MdM-Greece: The public policy cycle on drugs must be inclusive
On the occasion of International Day Against Drug Abuse, Médecins du Monde Greece attended an NGO press conference on the next day for drug policy.
Despite the positive steps that have been taken in recent years, Greece has an unusually high mortality rate among injecting drug users, compared to other countries.
MdM-Greece, along with other NGOs intervening in the field, are calling on the new government to take steps to improve user access to the health system and strengthen harm reduction programmes. They call for strengthening existing structures, user participation in decision-making, addressing stigma and access to all available treatments.
The serious problems that exist and the proposals to address them were presented at a press conference organised by the PeerNUPS. The event, entitled: “The next day for drug policy” was held with the support of the organizations “PRAKSIS” and “Médecins du Monde Greece” as well as the Greek Association of people living with HIV “Positive Voice” and the The Hellenic Liver Patients Association “Prometheus”.
Multiple health risks
“In the urban centres of the country, on a daily basis, dozens and sometimes hundreds of people live in miserable conditions, trying to cope with their dependence on psychoactive substances,” said among others the operational director of MdM-Greece, Anastasios Yfantis.
“These people are in great need and at the same time exposed to multiple risks to their health and life, especially after a period of development of new psychosocial care programmes, where all stakeholders had the expectation of mitigating risks and reducing the number of homeless people facing addiction issues”, he underlined.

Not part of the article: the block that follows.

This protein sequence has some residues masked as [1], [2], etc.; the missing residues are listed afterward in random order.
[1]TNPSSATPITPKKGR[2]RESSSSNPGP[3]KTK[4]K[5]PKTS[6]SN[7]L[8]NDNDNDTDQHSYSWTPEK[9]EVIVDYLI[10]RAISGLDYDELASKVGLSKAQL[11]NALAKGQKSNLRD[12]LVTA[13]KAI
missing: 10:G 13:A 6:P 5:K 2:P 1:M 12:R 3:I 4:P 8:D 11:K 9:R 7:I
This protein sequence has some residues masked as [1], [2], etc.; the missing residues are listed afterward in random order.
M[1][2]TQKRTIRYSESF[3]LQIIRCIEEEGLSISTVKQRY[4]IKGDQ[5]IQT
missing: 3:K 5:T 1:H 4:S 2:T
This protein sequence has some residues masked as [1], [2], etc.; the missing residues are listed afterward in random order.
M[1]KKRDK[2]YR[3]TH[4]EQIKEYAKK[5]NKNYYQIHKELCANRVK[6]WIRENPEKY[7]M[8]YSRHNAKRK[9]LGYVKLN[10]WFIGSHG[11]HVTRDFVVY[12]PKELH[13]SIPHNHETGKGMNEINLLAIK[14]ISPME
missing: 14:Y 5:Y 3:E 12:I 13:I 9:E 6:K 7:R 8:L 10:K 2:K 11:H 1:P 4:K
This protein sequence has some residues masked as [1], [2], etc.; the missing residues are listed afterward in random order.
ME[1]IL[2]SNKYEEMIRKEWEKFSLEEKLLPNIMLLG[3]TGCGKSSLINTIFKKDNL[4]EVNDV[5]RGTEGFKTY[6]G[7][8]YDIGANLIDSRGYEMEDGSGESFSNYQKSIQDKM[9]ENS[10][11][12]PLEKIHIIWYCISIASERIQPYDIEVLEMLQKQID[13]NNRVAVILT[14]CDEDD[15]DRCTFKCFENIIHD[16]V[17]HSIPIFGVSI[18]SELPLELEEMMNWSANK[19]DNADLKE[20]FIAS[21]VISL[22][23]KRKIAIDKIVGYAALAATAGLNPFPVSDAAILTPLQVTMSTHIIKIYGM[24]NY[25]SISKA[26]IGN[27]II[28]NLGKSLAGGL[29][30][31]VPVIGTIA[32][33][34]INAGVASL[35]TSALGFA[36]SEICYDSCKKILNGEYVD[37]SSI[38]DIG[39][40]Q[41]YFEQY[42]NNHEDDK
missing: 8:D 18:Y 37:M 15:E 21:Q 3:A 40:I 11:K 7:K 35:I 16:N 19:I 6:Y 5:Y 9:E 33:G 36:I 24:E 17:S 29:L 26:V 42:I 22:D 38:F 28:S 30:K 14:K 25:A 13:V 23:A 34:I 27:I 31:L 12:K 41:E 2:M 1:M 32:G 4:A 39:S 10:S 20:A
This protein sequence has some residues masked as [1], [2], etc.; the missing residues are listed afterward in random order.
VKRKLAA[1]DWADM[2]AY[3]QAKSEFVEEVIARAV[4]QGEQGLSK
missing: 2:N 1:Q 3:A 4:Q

“Yet today we continue to identify among the key health demands for homeless people in use, the need for ongoing care for serious abscesses and infections, as well as rapid diagnostic testing and direct linkage to the National Health System. While all too often people with mental health comorbidities are seen who need immediate assistance and are excluded from housing programmes,” he added.
“The public policy cycle for drug policy in the next day must be inclusive, based on achievable and tangible results and the principles of Harm Reduction,” he said. “This is why the involvement of the community and civil society itself in the formulation and implementation of drug policy is crucial,” he concluded.
Respect for rights
Christos Anastasiou, coordinator of the PeerNUPS, said: ‘User involvement in decision-making enables people to make choices according to their needs and preferences. Respecting the individual’s right to choose the medicine that suits them recognises their personal autonomy and promotes personalised treatment.
Offering a range of evidence-based options and involving patients in the decision-making process dramatically improves treatment outcomes. Access to all modern and available opioid agonist treatments can reduce all the risks associated with illicit drug use and stabilize individuals’ lives.